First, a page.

The footbridge also involves a crossing. In the shape of an arrow, it pierces the entire left wing of the Congress Hall. Ludwig and Franz Ruff’s building therefore appears fallible and destructible. The crossing is to be understood as a passage that invites you to assume a development. This form of mediation also contributes to the implementation of a symbolic deconstruction of the architecture of National Socialism. In this sense, the very characteristic of the footbridge is to induce a moult, a metamorphosis. Yet passages are, as Louis Marin points out, “dangerous places, perhaps because they are not places but spaces of crossing. They can only be identified from what they cannot be, the starting point and the end point” (Louis Marin, quoted by Martin de la Soudière, 2000, p. 11). What the crossing can be is therefore subject to the possibility, as well as the impossibility, of a metamorphosis in the visitor.

Exterior view, on the other side, of the low-angle footbridge. Picture: Dominique Trouche

Transparency and crossing are combined in the architectural device of the footbridge. These two methods of mediation carry with them constantly confronting dichotomies: included and excluded, near and far, inside and outside, past and present. The device therefore invites us to look at and practice two diametrically opposed architectures, possibly inducing reflexivity. Ultimately, transparency and crossing produce a “relationship to”: a relationship to the historical legacy of the National Socialist regime and, consequently, to its memorial construction. In this way, the incorporation of the footbridge into the Congress Hall aims to abolish the will to omnipotence and the intention of eternity carried by the architecture of the National Socialist regime.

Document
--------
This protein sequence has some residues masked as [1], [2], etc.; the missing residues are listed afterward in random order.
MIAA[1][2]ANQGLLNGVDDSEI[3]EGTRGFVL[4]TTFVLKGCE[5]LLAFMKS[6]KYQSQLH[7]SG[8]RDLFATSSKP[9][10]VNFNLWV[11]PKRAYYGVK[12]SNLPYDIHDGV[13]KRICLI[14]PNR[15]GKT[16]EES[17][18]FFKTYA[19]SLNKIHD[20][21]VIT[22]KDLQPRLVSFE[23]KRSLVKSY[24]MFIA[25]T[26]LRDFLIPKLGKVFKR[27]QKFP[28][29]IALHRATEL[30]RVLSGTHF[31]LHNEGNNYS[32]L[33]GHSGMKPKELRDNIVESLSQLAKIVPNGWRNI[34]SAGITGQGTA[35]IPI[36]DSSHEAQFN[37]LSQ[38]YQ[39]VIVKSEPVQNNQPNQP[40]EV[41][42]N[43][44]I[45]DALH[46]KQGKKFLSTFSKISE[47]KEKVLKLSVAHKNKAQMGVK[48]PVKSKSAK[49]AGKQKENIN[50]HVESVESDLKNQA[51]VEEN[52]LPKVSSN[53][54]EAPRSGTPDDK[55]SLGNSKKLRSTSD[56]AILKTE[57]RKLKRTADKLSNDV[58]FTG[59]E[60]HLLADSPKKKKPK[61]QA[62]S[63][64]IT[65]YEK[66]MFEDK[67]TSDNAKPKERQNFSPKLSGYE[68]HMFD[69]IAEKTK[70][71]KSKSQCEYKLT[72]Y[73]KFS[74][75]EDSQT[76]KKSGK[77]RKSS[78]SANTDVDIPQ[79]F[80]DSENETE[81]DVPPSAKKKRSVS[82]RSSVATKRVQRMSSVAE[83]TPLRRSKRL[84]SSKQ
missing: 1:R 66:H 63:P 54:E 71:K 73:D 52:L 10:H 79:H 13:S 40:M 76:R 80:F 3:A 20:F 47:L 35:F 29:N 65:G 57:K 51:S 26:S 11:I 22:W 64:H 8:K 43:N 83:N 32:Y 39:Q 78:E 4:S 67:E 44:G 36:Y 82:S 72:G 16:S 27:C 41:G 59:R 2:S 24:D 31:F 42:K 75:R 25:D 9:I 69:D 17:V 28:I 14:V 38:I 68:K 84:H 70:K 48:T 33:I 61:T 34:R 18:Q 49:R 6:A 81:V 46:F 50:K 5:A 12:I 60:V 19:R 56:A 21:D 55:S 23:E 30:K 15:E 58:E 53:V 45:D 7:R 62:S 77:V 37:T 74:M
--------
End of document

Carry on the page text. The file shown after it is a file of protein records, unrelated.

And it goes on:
Miguel Abensour, De la Compacité. Architectures et régimes totalitaires, le cas Albert Speer, Sens et Tonka, 2006.

Aïm Olivier, “La transparence rendue visible. Médiations informatiques de l’écriture” in Communication et langages, no. 147, 2006.

Rudolf Arnheim (1977), Dynamique de la forme architecturale, Mardaga, 1995.

Stephen Brockmann, Nuremberg: the imaginary capital, Camden House, 2006.

Yohann Chapoutot, Le National-socialisme et l’Antiquité, PUF, 2008.

Georges Didi-Huberman, Images malgré-tout, Les Éditions de minuit, 2003.

Friederike Hansell, “Commemorating the Past: The integration of Nazi perpetrator sites into the German memorial landscapes” in A reader in uncomfortable heritage and dark tourism, Sam Merill and Leo Schmidt ed., Research report by the Architectural Conservation Department of the Brandenburgische Technische Univesität Cottbus, October 2008/mars 2009.

Raphaël Freddy, Geneviève Herberich-Marx, “Une ville et les stigmates du passé” in Revue-des-sciences-sociales, no. 16, 1988-1989.

Ivo Kranzfelder, Eward Hopper : 1882-1987. Vision de la réalité, Taschen, 2006.

Louis Marin quoted by Martin de la Soudière, “Le paradigme du passage” in Communications, no. 70, 2000.

Helmut Weihsmann, Bauen unterm Hakenkreuz. Architektur des Untergangs, Promedia, 1998.

  1.  On this 11km2 site, which includes a lake and a zoo, six main elements were planned: the Luitpold arena, the Zeppelin pitch or stadium, the Champ de Mars, the German stadium, the Grande Rue and the Congress hall.